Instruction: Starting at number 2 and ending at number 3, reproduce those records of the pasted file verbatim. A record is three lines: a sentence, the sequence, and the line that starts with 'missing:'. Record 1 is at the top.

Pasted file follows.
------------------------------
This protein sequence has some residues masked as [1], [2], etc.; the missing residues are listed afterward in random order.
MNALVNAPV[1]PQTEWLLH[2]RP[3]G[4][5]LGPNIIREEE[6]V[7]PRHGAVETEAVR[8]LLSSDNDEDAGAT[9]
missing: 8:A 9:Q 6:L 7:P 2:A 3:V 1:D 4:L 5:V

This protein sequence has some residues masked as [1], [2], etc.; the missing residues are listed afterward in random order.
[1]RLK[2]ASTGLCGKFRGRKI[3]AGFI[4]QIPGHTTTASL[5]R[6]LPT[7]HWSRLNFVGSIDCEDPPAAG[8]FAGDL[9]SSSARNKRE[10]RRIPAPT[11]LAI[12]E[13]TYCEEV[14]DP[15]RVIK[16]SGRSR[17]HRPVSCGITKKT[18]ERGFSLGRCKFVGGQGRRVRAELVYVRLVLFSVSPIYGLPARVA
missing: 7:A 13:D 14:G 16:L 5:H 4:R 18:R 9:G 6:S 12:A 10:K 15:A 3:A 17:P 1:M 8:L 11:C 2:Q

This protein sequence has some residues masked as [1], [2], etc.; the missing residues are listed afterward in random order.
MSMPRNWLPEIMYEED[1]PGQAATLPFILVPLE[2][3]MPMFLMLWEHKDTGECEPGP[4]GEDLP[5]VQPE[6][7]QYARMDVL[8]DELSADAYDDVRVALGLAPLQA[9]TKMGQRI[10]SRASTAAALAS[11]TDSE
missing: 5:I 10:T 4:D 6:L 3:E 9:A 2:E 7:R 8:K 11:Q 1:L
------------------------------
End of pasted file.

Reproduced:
This protein sequence has some residues masked as [1], [2], etc.; the missing residues are listed afterward in random order.
[1]RLK[2]ASTGLCGKFRGRKI[3]AGFI[4]QIPGHTTTASL[5]R[6]LPT[7]HWSRLNFVGSIDCEDPPAAG[8]FAGDL[9]SSSARNKRE[10]RRIPAPT[11]LAI[12]E[13]TYCEEV[14]DP[15]RVIK[16]SGRSR[17]HRPVSCGITKKT[18]ERGFSLGRCKFVGGQGRRVRAELVYVRLVLFSVSPIYGLPARVA
missing: 7:A 13:D 14:G 16:L 5:H 4:R 18:R 9:G 6:S 12:A 10:K 15:A 3:A 17:P 1:M 8:L 11:C 2:Q

This protein sequence has some residues masked as [1], [2], etc.; the missing residues are listed afterward in random order.
MSMPRNWLPEIMYEED[1]PGQAATLPFILVPLE[2][3]MPMFLMLWEHKDTGECEPGP[4]GEDLP[5]VQPE[6][7]QYARMDVL[8]DELSADAYDDVRVALGLAPLQA[9]TKMGQRI[10]SRASTAAALAS[11]TDSE
missing: 5:I 10:T 4:D 6:L 3:E 9:A 2:E 7:R 8:K 11:Q 1:L